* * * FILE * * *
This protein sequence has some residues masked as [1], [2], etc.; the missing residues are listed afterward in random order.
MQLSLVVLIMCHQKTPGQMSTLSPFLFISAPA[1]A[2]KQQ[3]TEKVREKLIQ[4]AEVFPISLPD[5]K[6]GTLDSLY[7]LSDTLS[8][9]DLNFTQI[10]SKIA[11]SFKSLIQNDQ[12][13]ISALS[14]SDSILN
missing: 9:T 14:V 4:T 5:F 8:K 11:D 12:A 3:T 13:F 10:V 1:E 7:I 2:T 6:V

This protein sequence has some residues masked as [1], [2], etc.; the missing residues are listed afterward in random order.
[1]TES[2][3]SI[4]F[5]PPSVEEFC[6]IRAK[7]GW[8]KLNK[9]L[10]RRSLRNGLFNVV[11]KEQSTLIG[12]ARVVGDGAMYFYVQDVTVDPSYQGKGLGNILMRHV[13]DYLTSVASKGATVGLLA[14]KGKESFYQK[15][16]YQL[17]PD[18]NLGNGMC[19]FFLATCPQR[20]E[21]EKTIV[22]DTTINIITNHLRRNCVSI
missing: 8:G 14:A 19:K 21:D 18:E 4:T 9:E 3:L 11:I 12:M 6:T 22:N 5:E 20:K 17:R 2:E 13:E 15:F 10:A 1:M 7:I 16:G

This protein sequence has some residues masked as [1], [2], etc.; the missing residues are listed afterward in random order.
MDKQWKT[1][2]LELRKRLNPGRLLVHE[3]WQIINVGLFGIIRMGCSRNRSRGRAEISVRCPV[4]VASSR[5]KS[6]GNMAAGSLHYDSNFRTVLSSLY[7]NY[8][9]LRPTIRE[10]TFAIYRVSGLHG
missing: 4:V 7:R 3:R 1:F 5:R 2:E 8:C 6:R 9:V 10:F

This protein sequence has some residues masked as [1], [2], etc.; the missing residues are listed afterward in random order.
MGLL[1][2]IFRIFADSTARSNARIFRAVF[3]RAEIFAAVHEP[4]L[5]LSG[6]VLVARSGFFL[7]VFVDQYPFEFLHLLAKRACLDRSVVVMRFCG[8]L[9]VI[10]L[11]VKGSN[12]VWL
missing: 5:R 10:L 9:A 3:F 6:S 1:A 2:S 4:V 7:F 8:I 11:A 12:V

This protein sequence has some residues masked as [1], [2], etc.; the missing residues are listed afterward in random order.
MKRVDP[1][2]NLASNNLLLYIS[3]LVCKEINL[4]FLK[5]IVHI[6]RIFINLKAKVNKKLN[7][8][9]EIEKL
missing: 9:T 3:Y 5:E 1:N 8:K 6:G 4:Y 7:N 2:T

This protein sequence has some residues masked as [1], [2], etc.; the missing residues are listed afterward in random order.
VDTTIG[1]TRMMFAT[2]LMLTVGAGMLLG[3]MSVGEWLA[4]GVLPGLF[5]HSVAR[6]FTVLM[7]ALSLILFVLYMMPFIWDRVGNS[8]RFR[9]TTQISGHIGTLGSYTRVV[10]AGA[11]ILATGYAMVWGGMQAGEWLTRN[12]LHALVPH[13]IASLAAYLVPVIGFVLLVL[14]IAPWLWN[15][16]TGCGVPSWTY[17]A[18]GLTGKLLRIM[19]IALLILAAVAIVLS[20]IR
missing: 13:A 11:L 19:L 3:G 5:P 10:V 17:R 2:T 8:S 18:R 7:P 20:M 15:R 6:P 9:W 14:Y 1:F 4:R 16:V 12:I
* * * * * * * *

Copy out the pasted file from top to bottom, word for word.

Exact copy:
This protein sequence has some residues masked as [1], [2], etc.; the missing residues are listed afterward in random order.
MQLSLVVLIMCHQKTPGQMSTLSPFLFISAPA[1]A[2]KQQ[3]TEKVREKLIQ[4]AEVFPISLPD[5]K[6]GTLDSLY[7]LSDTLS[8][9]DLNFTQI[10]SKIA[11]SFKSLIQNDQ[12][13]ISALS[14]SDSILN
missing: 9:T 14:V 4:T 5:F 8:K 11:D 12:A 3:T 13:F 10:V 1:E 7:I 2:T 6:V

This protein sequence has some residues masked as [1], [2], etc.; the missing residues are listed afterward in random order.
[1]TES[2][3]SI[4]F[5]PPSVEEFC[6]IRAK[7]GW[8]KLNK[9]L[10]RRSLRNGLFNVV[11]KEQSTLIG[12]ARVVGDGAMYFYVQDVTVDPSYQGKGLGNILMRHV[13]DYLTSVASKGATVGLLA[14]KGKESFYQK[15][16]YQL[17]PD[18]NLGNGMC[19]FFLATCPQR[20]E[21]EKTIV[22]DTTINIITNHLRRNCVSI
missing: 8:G 14:A 19:K 21:D 18:E 4:T 9:E 3:L 11:I 12:M 6:T 22:N 5:E 20:K 17:R 2:E 13:E 15:F 10:A 1:M 7:I 16:G

This protein sequence has some residues masked as [1], [2], etc.; the missing residues are listed afterward in random order.
MDKQWKT[1][2]LELRKRLNPGRLLVHE[3]WQIINVGLFGIIRMGCSRNRSRGRAEISVRCPV[4]VASSR[5]KS[6]GNMAAGSLHYDSNFRTVLSSLY[7]NY[8][9]LRPTIRE[10]TFAIYRVSGLHG
missing: 4:V 7:R 3:R 1:F 5:R 2:E 8:C 6:R 9:V 10:F

This protein sequence has some residues masked as [1], [2], etc.; the missing residues are listed afterward in random order.
MGLL[1][2]IFRIFADSTARSNARIFRAVF[3]RAEIFAAVHEP[4]L[5]LSG[6]VLVARSGFFL[7]VFVDQYPFEFLHLLAKRACLDRSVVVMRFCG[8]L[9]VI[10]L[11]VKGSN[12]VWL
missing: 5:R 10:L 9:A 3:F 6:S 1:A 2:S 4:V 7:F 8:I 11:A 12:V

This protein sequence has some residues masked as [1], [2], etc.; the missing residues are listed afterward in random order.
MKRVDP[1][2]NLASNNLLLYIS[3]LVCKEINL[4]FLK[5]IVHI[6]RIFINLKAKVNKKLN[7][8][9]EIEKL
missing: 9:T 3:Y 5:E 1:N 8:K 6:G 4:Y 7:N 2:T

This protein sequence has some residues masked as [1], [2], etc.; the missing residues are listed afterward in random order.
VDTTIG[1]TRMMFAT[2]LMLTVGAGMLLG[3]MSVGEWLA[4]GVLPGLF[5]HSVAR[6]FTVLM[7]ALSLILFVLYMMPFIWDRVGNS[8]RFR[9]TTQISGHIGTLGSYTRVV[10]AGA[11]ILATGYAMVWGGMQAGEWLTRN[12]LHALVPH[13]IASLAAYLVPVIGFVLLVL[14]IAPWLWN[15][16]TGCGVPSWTY[17]A[18]GLTGKLLRIM[19]IALLILAAVAIVLS[20]IR
missing: 13:A 11:L 19:L 3:G 5:P 10:V 17:R 2:T 8:S 18:R 7:P 20:M 15:R 6:P 9:W 14:Y 1:F 4:R 16:V 12:I